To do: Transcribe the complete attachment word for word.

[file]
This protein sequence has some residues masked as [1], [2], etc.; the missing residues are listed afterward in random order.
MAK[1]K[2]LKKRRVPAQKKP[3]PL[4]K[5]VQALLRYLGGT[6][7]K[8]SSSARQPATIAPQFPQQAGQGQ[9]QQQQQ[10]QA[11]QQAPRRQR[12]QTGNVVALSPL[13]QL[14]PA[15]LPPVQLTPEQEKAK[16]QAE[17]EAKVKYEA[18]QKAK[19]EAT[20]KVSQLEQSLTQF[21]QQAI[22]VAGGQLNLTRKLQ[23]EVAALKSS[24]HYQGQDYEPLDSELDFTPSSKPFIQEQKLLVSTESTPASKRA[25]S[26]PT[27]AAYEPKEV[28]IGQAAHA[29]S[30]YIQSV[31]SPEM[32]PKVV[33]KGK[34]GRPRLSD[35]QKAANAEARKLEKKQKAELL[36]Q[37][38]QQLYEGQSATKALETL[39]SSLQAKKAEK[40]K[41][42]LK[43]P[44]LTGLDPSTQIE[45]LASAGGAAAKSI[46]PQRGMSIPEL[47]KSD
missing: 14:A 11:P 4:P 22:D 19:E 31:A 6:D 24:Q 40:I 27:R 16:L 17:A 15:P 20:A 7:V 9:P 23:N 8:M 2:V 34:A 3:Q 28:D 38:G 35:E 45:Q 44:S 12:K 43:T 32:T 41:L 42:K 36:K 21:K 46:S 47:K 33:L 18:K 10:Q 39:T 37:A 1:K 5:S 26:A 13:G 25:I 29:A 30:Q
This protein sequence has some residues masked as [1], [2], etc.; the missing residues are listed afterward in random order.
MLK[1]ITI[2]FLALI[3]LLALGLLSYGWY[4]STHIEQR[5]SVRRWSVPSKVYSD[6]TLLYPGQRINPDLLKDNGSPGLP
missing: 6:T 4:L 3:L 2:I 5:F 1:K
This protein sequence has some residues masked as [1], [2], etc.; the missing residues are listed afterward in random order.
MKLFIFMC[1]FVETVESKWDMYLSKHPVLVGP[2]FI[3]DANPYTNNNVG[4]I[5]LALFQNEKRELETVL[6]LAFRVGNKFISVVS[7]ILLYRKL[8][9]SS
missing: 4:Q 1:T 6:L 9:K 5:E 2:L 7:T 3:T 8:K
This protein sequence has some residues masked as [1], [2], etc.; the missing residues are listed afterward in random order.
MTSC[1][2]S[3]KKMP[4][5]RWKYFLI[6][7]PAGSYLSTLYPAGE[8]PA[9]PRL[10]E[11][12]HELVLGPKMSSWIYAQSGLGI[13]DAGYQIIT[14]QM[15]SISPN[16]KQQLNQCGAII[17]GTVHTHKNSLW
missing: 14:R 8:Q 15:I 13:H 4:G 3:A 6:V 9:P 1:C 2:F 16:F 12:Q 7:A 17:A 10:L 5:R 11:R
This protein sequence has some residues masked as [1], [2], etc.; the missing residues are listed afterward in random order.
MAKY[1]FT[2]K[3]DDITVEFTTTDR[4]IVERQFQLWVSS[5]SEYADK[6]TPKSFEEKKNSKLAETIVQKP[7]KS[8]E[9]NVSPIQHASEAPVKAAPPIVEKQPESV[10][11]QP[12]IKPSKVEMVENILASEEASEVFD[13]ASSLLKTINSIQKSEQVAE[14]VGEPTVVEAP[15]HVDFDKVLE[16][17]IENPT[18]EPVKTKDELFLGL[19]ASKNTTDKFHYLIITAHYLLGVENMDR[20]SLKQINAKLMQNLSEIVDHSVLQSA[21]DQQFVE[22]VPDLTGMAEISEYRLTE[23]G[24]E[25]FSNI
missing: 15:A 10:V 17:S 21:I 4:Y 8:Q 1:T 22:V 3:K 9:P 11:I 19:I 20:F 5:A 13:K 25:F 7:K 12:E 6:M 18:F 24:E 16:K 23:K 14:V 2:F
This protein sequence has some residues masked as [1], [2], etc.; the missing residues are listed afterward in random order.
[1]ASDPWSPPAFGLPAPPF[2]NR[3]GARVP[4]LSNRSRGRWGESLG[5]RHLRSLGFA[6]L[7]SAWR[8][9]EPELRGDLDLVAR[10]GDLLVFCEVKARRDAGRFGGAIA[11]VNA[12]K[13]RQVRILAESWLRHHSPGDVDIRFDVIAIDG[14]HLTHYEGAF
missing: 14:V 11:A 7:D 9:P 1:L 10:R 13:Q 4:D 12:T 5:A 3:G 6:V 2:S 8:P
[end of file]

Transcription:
This protein sequence has some residues masked as [1], [2], etc.; the missing residues are listed afterward in random order.
MAK[1]K[2]LKKRRVPAQKKP[3]PL[4]K[5]VQALLRYLGGT[6][7]K[8]SSSARQPATIAPQFPQQAGQGQ[9]QQQQQ[10]QA[11]QQAPRRQR[12]QTGNVVALSPL[13]QL[14]PA[15]LPPVQLTPEQEKAK[16]QAE[17]EAKVKYEA[18]QKAK[19]EAT[20]KVSQLEQSLTQF[21]QQAI[22]VAGGQLNLTRKLQ[23]EVAALKSS[24]HYQGQDYEPLDSELDFTPSSKPFIQEQKLLVSTESTPASKRA[25]S[26]PT[27]AAYEPKEV[28]IGQAAHA[29]S[30]YIQSV[31]SPEM[32]PKVV[33]KGK[34]GRPRLSD[35]QKAANAEARKLEKKQKAELL[36]Q[37][38]QQLYEGQSATKALETL[39]SSLQAKKAEK[40]K[41][42]LK[43]P[44]LTGLDPSTQIE[45]LASAGGAAAKSI[46]PQRGMSIPEL[47]KSD
missing: 14:A 11:P 4:P 22:D 19:E 31:A 6:D 24:Q 40:I 27:R 16:L 17:A 15:P 20:A 7:V 9:P 23:N 8:M 2:V 34:A 3:Q 28:D 38:G 35:E 45:Q 44:S 12:K 43:T 32:T 41:L 42:K 36:K 21:K 46:S 47:K 33:L 18:K 10:Q 39:T 37:A 1:K 5:S 26:A 13:G 25:I 29:A 30:Q
This protein sequence has some residues masked as [1], [2], etc.; the missing residues are listed afterward in random order.
MLK[1]ITI[2]FLALI[3]LLALGLLSYGWY[4]STHIEQR[5]SVRRWSVPSKVYSD[6]TLLYPGQRINPDLLKDNGSPGLP
missing: 6:T 4:L 3:L 2:I 5:F 1:K
This protein sequence has some residues masked as [1], [2], etc.; the missing residues are listed afterward in random order.
MKLFIFMC[1]FVETVESKWDMYLSKHPVLVGP[2]FI[3]DANPYTNNNVG[4]I[5]LALFQNEKRELETVL[6]LAFRVGNKFISVVS[7]ILLYRKL[8][9]SS
missing: 4:Q 1:T 6:L 9:K 5:E 2:L 7:T 3:T 8:K
This protein sequence has some residues masked as [1], [2], etc.; the missing residues are listed afterward in random order.
MTSC[1][2]S[3]KKMP[4][5]RWKYFLI[6][7]PAGSYLSTLYPAGE[8]PA[9]PRL[10]E[11][12]HELVLGPKMSSWIYAQSGLGI[13]DAGYQIIT[14]QM[15]SISPN[16]KQQLNQCGAII[17]GTVHTHKNSLW
missing: 14:R 8:Q 15:I 13:H 4:G 3:A 6:V 9:P 1:C 2:F 16:F 12:Q 7:A 17:A 10:L 5:R 11:R
This protein sequence has some residues masked as [1], [2], etc.; the missing residues are listed afterward in random order.
MAKY[1]FT[2]K[3]DDITVEFTTTDR[4]IVERQFQLWVSS[5]SEYADK[6]TPKSFEEKKNSKLAETIVQKP[7]KS[8]E[9]NVSPIQHASEAPVKAAPPIVEKQPESV[10][11]QP[12]IKPSKVEMVENILASEEASEVFD[13]ASSLLKTINSIQKSEQVAE[14]VGEPTVVEAP[15]HVDFDKVLE[16][17]IENPT[18]EPVKTKDELFLGL[19]ASKNTTDKFHYLIITAHYLLGVENMDR[20]SLKQINAKLMQNLSEIVDHSVLQSA[21]DQQFVE[22]VPDLTGMAEISEYRLTE[23]G[24]E[25]FSNI
missing: 15:A 10:V 17:S 21:I 4:Y 8:Q 1:T 22:V 3:K 9:P 11:I 19:I 20:F 5:A 13:K 25:F 7:K 12:E 6:M 18:F 24:E 16:K 23:K 14:V 2:F
This protein sequence has some residues masked as [1], [2], etc.; the missing residues are listed afterward in random order.
[1]ASDPWSPPAFGLPAPPF[2]NR[3]GARVP[4]LSNRSRGRWGESLG[5]RHLRSLGFA[6]L[7]SAWR[8][9]EPELRGDLDLVAR[10]GDLLVFCEVKARRDAGRFGGAIA[11]VNA[12]K[13]RQVRILAESWLRHHSPGDVDIRFDVIAIDG[14]HLTHYEGAF
missing: 14:V 11:A 7:D 9:P 1:L 10:R 13:Q 4:D 12:T 5:A 3:G 6:V 2:S 8:P